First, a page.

The primary goal of the authors of this article was to compare the effectiveness of cognitive behavioral therapy as a treatment for three eating disorders—purging and non-purging bulimia nervosa and binge eating disorder.
These three eating disorders all have something in common, as they are all classified as mental disorders. Because these disorders share some common ground, the researchers wanted to look at where they differed—in this case, how people suffering from these eating disorders differed in treatment response to cognitive behavioral therapy and how the rates of dropout from treatment differed.
It was explained in the background section that clinical differences between people diagnosed with these three disorders have been studied but differences in treatment responses have never been formally investigated. The authors hypothesized that the subjects with binge eating disorder would show the most improvement from the CBT treatment along with the lowest dropout rate, while they predicted that subjects with purging bulimia would show the least improvement from the treatment along with the highest dropout rate. Subjects with non-purging bulimia were predicted to have dropout and treatment success rates somewhere between the rates for the other two groups.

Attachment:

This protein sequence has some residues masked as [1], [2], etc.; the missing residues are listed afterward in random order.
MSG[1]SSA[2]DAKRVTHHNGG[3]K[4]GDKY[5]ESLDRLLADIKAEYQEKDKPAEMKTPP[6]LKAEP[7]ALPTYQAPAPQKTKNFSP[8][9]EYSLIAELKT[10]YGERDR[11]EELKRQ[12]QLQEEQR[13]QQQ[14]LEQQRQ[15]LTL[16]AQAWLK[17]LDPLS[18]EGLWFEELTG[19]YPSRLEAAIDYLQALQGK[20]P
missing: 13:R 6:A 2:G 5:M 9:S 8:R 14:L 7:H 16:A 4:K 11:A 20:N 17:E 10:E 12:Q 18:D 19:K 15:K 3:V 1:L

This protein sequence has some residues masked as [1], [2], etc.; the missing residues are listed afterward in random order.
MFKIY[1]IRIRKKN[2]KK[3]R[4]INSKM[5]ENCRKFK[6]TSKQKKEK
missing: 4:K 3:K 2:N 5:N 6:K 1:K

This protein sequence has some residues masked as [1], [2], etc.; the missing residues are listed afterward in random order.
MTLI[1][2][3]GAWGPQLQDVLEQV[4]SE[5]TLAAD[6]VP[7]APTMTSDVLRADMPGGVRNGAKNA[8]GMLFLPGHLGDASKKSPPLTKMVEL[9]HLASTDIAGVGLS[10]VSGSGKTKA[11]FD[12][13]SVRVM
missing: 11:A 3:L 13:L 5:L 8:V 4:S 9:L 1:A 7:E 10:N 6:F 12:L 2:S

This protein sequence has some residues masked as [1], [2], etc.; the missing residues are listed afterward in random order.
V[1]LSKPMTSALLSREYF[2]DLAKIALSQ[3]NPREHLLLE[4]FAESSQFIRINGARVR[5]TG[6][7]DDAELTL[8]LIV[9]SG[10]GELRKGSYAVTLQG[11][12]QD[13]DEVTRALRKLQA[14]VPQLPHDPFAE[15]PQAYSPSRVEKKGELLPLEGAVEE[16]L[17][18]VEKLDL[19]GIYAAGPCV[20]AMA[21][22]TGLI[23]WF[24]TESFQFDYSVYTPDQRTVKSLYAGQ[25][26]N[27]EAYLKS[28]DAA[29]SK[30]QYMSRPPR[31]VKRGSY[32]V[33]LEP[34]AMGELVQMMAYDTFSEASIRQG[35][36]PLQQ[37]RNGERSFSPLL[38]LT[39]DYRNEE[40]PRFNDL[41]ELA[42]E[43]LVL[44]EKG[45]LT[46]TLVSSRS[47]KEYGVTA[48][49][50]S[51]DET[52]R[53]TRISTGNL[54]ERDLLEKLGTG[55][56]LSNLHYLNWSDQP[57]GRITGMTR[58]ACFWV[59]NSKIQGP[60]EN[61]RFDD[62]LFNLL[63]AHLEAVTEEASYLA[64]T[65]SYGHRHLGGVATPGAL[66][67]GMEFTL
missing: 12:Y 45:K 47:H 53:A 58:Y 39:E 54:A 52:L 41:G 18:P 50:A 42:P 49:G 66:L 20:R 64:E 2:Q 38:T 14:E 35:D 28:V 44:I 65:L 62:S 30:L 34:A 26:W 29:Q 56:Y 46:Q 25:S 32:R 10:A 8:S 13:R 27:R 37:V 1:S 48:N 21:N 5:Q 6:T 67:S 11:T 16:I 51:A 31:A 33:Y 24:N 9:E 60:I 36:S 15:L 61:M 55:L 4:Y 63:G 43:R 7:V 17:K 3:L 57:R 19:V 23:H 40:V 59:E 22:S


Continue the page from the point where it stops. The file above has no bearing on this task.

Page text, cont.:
The primary findings of the authors was that, among the subjects that completed the full CBT program, there was the highest number of patients in full remission from the binge eating disorder group. There were fewer patients in full remission from both of the bulimia groups (the rates were similar between these two groups). They also found that there was a higher dropout rate from the treatment program among the patients with binge eating disorder compared to the patients with bulimia. The treatment dropout rates were similar for patients with purging and non-purging bulimia. It is important to note that the researchers took other factors into account… Here’s the full essay.